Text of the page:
Campaign Launch

During Malaysia’s national election in May 2018, I worked as a Fulbright English Teaching Assistant at a high school in the outskirts of Kota Bharu, Kelantan. In the month leading up to Election Day, party flags and political signs began to cover every inch of the city’s highways and intersections.

First, a sole flag for the state’s governing party coalition appeared over an intersection (during a beautiful sunset).  

A flag flies over a busy intersection in Kota Bharu, Malaysia as the sun sets.

Quickly, our city roads grew more colorful by the day:

Barisan Nasional (BN) coalition and Gagasan Sejahtera (GS) coalition flags hang from a highway overpass in Kota Bharu, Malaysia.Gagasan Sejahtera (GS) coalition flags hang along a highway in Kota Bharu, Malaysia.

When Election Day finally came, my coworkers posted pictures of their index fingers, dyed with indelible ink from the voting process, on social media.

Hand of a Malaysian voter displaying indelible ink.

By evening, we watched the news and observed the unexpected: against all the predictions of my students and peers, the governing party lost.

The final vote results heralded the first regime change in Malaysia's history.

While I was involved in politics, voting, and elections back in the United States, this event represented my first experience with campaigns and elections abroad.

Aesthetic campaign differences aside, I grew more interested in the procedural and substantive contrasts between the U.S. electoral system and the processes in new and emerging democracies. After my research fellowship with William & Mary’s Election Law Program during the school year, I hoped to continue developing a legal perspective on elections over my 1L summer.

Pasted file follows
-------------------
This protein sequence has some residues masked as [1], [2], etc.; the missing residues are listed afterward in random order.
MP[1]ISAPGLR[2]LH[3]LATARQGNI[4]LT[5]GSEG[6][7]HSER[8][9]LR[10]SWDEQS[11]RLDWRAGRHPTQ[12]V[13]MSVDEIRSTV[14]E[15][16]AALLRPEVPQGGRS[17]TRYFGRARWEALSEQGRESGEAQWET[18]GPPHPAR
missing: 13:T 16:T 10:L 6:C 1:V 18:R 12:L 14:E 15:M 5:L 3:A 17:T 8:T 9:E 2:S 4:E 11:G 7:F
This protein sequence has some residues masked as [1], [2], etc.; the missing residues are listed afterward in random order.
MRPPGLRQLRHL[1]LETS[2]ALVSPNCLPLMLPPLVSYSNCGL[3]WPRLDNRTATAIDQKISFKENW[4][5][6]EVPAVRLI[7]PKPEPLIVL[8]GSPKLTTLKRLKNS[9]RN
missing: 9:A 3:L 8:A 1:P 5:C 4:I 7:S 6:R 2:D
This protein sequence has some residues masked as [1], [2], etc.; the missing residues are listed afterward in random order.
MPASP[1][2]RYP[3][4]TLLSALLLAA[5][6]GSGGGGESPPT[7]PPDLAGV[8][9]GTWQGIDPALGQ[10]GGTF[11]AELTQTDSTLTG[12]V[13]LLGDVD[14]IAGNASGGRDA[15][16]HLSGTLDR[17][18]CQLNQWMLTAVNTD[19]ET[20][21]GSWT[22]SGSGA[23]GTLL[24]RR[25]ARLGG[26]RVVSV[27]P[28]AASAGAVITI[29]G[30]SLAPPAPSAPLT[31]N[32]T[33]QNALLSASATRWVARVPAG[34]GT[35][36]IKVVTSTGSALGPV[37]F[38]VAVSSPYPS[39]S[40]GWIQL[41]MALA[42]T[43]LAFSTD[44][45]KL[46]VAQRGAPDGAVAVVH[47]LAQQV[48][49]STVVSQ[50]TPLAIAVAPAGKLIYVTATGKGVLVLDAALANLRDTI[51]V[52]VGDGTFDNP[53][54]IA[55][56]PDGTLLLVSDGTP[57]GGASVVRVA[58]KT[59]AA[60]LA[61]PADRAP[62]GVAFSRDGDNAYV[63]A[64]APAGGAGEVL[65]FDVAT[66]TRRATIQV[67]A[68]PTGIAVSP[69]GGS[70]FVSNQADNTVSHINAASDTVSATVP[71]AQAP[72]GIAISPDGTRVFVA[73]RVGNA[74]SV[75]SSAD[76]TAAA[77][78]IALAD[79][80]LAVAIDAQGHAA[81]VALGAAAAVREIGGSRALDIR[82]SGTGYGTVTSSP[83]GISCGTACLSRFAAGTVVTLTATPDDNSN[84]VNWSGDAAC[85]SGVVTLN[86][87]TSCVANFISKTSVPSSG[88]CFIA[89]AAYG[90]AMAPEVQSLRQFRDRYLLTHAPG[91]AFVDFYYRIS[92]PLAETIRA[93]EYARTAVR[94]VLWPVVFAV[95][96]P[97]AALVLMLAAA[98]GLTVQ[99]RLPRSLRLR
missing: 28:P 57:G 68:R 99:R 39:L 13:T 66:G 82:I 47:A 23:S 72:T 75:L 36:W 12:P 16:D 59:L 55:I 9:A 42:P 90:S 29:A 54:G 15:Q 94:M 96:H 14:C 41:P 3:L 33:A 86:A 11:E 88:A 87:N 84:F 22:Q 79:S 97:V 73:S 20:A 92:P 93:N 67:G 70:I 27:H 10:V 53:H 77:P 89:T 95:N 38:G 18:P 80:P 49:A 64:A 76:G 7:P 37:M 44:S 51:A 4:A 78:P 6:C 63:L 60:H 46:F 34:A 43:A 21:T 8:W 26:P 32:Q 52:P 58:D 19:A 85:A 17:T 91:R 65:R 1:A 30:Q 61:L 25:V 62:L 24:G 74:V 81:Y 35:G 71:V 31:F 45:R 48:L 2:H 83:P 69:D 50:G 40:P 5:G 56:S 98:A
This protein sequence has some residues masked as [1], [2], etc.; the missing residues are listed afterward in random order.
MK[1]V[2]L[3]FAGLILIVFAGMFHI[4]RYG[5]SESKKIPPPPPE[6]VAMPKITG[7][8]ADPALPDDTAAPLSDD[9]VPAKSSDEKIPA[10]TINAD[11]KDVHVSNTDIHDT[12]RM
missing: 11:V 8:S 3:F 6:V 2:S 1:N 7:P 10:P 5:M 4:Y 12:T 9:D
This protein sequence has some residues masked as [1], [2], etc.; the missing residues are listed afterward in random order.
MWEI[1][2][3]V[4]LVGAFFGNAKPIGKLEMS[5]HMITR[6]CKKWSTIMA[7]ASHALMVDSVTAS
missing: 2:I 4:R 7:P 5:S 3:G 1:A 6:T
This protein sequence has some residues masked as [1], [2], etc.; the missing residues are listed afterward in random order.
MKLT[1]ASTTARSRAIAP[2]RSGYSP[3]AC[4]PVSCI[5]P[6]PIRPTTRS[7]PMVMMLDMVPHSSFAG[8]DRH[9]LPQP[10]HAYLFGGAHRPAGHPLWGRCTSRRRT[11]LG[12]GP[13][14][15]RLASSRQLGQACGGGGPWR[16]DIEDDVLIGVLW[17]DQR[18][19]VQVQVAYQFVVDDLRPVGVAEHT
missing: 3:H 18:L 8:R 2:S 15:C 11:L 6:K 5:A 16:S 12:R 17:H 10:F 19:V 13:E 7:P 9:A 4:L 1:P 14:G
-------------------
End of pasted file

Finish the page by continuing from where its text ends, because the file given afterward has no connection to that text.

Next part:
Therefore, I am excited to serve as a summer Legal Fellow at the International Foundation for Electoral Systems with the support of W&M Law’s Center for Comparative Legal Studies and Post-Conflict Peacebuilding international internship program. IFES is a global, nonpartisan nonprofit organization based in Arlington, Virginia. Since 1987, IFES has worked in more than 145 countries, from developing to mature democracies. I am eager to build upon my understanding of electoral law and democracy promotion by assisting the work of IFES over the course of ten weeks.

In my next posts, I will detail my work with IFES on electoral systems and anti-corruption efforts in Mexico, Ukraine, Morocco, Libya, and other democracies. Consider this introduction my "campaign launch" –– I will see you next at the Primaries.